By Scott Scanlon – Refresh Editor
Both familiar staffers at the front desk when I got to the former Buffalo Athletic Club Eastern Hills branch Saturday morning were a comforting sight. The 9:15 a.m. spinning class also was familiar. All 50 bikes were taken, as usual this early in a new year. Same instructor. Many of the same classmates.
Just about everything else was different in this new LA Fitness outlet.
The first Saturday of 2013, every piece of cardio equipment was taken at the same time. Only about one-third were in use when I walked in this weekend.
Last year at the same time, when I left spinning about 10:15, a yoga class was filtering out of the small fitness room on the second floor, most of the exercise equipment was in use, and the large fitness room was crammed with more than 70 people, mostly women, taking a cardio class with Mary Anne Cappellino, who left the club last week for a new job at the BAC for Women.
The same time the first Saturday of 2014, the small fitness room was dark. The nearby bulletin boards had been stripped of the group fitness class schedules and information tacked to them by former BAC instructors. The 14 people working out in the large cardio room were led by a new teacher.
There were about 10 people working out on the exercise equipment. I got right onto the crunch machine.
If I didn’t know better, I’d have thought most of my fellow gym club members had headed to Florida.
But the old days at the BAC are gone. They ended last month, after LA Fitness purchased the four BAC coed clubs a couple of days before Christmas. About half the instructors and several of the staffers at the ex-BAC Eastern Hills are gone, too.
I won’t get into the background here. You can read my Refresh Buffalo Blog post from yesterday here, in which I lay out my strategy for how I plan to decide how to approach my fitness club options during the next few weeks.
You can read the piece I wrote for Saturday’s WNY Refresh on how to choose a gym here.
If you’re looking around, you also might want to check out the websites from some of these places:
Most clubs in the region, big and small, also have websites that you can check before you walk into their doors.
One piece of advice I can give you is to shop around and ask to try out three or four places before you decide about where to join, if you’re not already locked into a place. There are so many options out there, and getting the best workout bang for your buck is worth a little extra effort.
Chris Salisbury, owner of Hive, gave me his sense last week about why the BAC sold off its coed clubs and kept its women-only clubs. He has no inside information, but is plugged into the greater WNY fitness community. What he said sounded sensible.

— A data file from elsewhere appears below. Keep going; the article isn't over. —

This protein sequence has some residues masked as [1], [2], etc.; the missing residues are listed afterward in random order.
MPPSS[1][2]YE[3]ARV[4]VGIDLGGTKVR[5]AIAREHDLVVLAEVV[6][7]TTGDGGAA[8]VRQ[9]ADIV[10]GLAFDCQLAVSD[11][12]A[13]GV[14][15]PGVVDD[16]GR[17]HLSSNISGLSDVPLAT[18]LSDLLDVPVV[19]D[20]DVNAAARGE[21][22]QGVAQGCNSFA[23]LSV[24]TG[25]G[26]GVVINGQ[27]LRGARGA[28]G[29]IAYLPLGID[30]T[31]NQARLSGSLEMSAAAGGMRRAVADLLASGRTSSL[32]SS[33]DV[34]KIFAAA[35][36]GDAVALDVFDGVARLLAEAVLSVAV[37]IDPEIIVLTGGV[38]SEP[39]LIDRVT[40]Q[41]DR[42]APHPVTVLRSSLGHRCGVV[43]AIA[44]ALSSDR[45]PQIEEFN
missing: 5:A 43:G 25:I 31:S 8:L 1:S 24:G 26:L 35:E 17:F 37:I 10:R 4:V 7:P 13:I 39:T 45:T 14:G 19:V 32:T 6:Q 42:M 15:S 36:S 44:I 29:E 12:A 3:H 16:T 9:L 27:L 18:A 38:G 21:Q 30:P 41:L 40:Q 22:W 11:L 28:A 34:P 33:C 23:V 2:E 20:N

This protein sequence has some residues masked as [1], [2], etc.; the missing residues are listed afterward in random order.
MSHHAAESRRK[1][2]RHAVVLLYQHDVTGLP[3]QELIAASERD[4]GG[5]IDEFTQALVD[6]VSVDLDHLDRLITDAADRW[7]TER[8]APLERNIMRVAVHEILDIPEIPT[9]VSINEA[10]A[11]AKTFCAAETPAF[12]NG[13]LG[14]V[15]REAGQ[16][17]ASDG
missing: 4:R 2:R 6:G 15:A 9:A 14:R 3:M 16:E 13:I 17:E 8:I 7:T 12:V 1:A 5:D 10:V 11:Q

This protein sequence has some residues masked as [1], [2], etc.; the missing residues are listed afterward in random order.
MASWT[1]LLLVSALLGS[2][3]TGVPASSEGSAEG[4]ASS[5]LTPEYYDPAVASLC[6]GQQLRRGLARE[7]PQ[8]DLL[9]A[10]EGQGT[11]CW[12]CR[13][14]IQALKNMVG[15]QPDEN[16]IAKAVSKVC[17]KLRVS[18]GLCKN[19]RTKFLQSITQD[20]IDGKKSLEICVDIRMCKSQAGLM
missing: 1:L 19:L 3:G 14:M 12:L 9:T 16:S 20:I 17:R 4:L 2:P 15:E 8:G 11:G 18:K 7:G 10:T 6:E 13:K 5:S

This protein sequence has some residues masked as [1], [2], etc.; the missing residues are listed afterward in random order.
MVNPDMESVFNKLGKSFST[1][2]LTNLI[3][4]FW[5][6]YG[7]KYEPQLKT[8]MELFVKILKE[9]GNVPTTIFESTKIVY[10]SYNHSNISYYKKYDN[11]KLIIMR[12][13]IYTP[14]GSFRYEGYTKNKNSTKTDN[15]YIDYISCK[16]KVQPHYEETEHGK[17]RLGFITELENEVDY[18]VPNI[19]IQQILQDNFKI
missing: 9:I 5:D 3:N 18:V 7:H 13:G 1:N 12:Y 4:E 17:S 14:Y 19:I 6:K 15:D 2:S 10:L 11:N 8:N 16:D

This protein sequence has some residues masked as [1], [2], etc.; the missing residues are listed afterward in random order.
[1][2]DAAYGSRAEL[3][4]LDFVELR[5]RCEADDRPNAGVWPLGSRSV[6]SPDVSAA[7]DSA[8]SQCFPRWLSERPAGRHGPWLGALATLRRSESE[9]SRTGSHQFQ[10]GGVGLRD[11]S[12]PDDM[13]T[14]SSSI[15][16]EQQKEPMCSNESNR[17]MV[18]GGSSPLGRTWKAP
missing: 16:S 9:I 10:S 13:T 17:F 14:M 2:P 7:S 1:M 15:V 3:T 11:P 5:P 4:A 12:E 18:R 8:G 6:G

When he opened Hive in April 2010 on Transit Road near North French Road in East Amherst, there were four other fitness clubs along the stretch of Transit between his place and nearly five miles south at Main Street in Williamsville.
Today, there are 14.
The BAC, which hasn’t opened a new coed gym in the Buffalo area in more than a decade, saw a change in the coed market during that time. The growing number of small gyms that offer more personalized service started skimming off the wealthiest members, Salisbury said, and then the budget gyms moved in "and started to erode them from the bottom."
Then specialty fitness centers – think CrossFit, yoga, pilates, barre and spinning – also took a toll.
"The future of the big box gyms is now going to be determined by LA Fitness," which has more than 500 clubs and looks to double that number in coming years, Salisbury said.
Because the chain is looking for volume, its “cookie-cutter” clubs are designed to appeal to the greatest number of people.
LA Fitness needed to buy the BAC and Rochester Athletic Club coed facilities to gather the volume needed after committing to Western New York, Salisbury said.
BAC ownership won because it got a very attractive purchase offer from the West Coast chain, an amount neither company has disclosed. BAC can now focus completely on its growing womens’ clubs, and already is talking about expanding those options and renovating its existing spots.
LA Fitness wins, said Salisbury, because it knocks out its chief competition in the region and will skim off a significant number of former BAC coed members.
The YMCA and dozens of smaller gyms win because people are taking a closer look at them, including thousands of ex-BACers.
"I don’t think the consumer loses, either," Salisbury said. "It forced change. There’s so many options out there, there’s a right fit for everybody."
Are you thinking about joining a new gym? Do you recommend any questions I should ask LA Fitness as I work to decide whether or not to sign on to its clubs? If so, shoot me an email at the address below.
Meanwhile, I was relieved Saturday when my spinning instructor told me she planned to stay with LA Fitness. If the new regime allows me to try out a similar class at one of the new gyms they’ve opened in the region in the last year, they’d go a long way in making me feel better about the fitness changes I’ve been forced to endure in recent weeks.
I’ll keep you posted.